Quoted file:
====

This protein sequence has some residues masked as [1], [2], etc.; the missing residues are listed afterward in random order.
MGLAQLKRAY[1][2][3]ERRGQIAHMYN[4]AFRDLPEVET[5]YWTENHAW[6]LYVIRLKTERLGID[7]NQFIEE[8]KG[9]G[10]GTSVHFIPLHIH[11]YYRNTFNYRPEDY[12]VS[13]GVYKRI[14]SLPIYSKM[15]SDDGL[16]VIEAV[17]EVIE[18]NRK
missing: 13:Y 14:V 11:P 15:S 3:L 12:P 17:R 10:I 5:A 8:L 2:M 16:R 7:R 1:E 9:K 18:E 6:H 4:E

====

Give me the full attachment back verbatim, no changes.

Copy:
This protein sequence has some residues masked as [1], [2], etc.; the missing residues are listed afterward in random order.
MGLAQLKRAY[1][2][3]ERRGQIAHMYN[4]AFRDLPEVET[5]YWTENHAW[6]LYVIRLKTERLGID[7]NQFIEE[8]KG[9]G[10]GTSVHFIPLHIH[11]YYRNTFNYRPEDY[12]VS[13]GVYKRI[14]SLPIYSKM[15]SDDGL[16]VIEAV[17]EVIE[18]NRK
missing: 13:Y 14:V 11:P 15:S 3:L 12:P 17:R 10:I 5:A 8:L 2:M 16:R 7:R 1:E 9:K 18:E 6:H 4:E